February’s shooting at Marjory Stoneman Douglas high school was a tragedy no student should have to endure. Seventeen students lost their lives at the hands of a gunman, a fellow student, who got his hands on an AR-15. Marjory Stoneman Douglas and the surrounding community will never be the same again, and that is to say nothing of the families of the victims.
In the days following the shooting, students from Marjory Stoneman Douglas began rising up through social media and demanding change from their legislators. People from across the country are now supporting these young adults who are leading the charge for national gun reform. Thanks in part to their tremendous efforts, both Wal-Mart and Dick’s Sporting Goods have changed their policies on gun sales, and Florida Senator Marco Rubio has broken partisan rank, and has expressed interest in passing gun reform as well.
These heroic students have risen from tragedy and organized to bring about the change they want to see in the nation. The students at Marjory Stoneman Douglas see a problem they want solved in their community, and are using the tools at their disposal to solve it. High school students are capable of bringing about incredible change and we, as communities, should work together to help them accomplish it.
Our academic communities are fundamentally failing our students by not teaching them how much power they have. My high school, Stanton College Prep in Jacksonville, advertised the prom dress code in a way the student body found sexist. The students responded by starting a twitter campaign, as well as a day of demonstration within the school. The campaign became large enough that it was covered by multiple mainstream news sources. High school students have all the tools necessary to be invaluable politically, and it’s criminal we don’t teach them how to use them.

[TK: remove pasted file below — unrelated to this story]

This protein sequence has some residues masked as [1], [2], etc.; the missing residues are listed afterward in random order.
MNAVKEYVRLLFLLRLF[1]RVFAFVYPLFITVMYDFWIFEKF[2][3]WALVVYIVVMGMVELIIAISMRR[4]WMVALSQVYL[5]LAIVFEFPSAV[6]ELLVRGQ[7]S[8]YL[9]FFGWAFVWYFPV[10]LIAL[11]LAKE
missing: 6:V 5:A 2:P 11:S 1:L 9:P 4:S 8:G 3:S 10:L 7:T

High school students are old enough to organize demonstrations, circulate information through social media, and articulate viewpoints to elected officials. We should be helping them do these things. We should strive to teach students how to organize politically, in the same vein as the protests during the 1960’s. Students should be introduced to local elected officials as much as possible, so they can learn both about policies, and about the process of running an election. We need to make students think about a problem that is facing their community, and who they can go to about it. Then, we need to have those students contact that person, and explain their position respectfully, while backing it up with facts. Most students are 18 years old by the time they graduate high school; that’s old enough to vote. We need to make sure our students are prepared to uptake their civic duty as Americans by the time they turn of age.
Students of this age group are also capable of understanding complex issues, and have the energy, passion, and optimism needed to work towards a solution. These aren’t students that need to be taught activism; they are already working on it themselves. Instead, we should dedicate our academic communities to supporting the activism of students, so students can be as effective as possible. Students should be encouraged to get involved in improving their communities, and supported by their schools in doing so.
We, as community members, must also acknowledge the voices of students; we can’t dismiss our student voices just because of their ages. Students are often smarter than we give them credit for. We also need to make a deliberate effort as teachers, principals, superintendents, and school board members to listen to the voices of students and not dismiss them whole-heartedly, even if we disagree. High school students are our future, and they will be the change we want to see in the world. We have to make sure we’ve prepared them with the knowledge and skills they will need to take on this monumental task, but I’m sure they’re up for the job.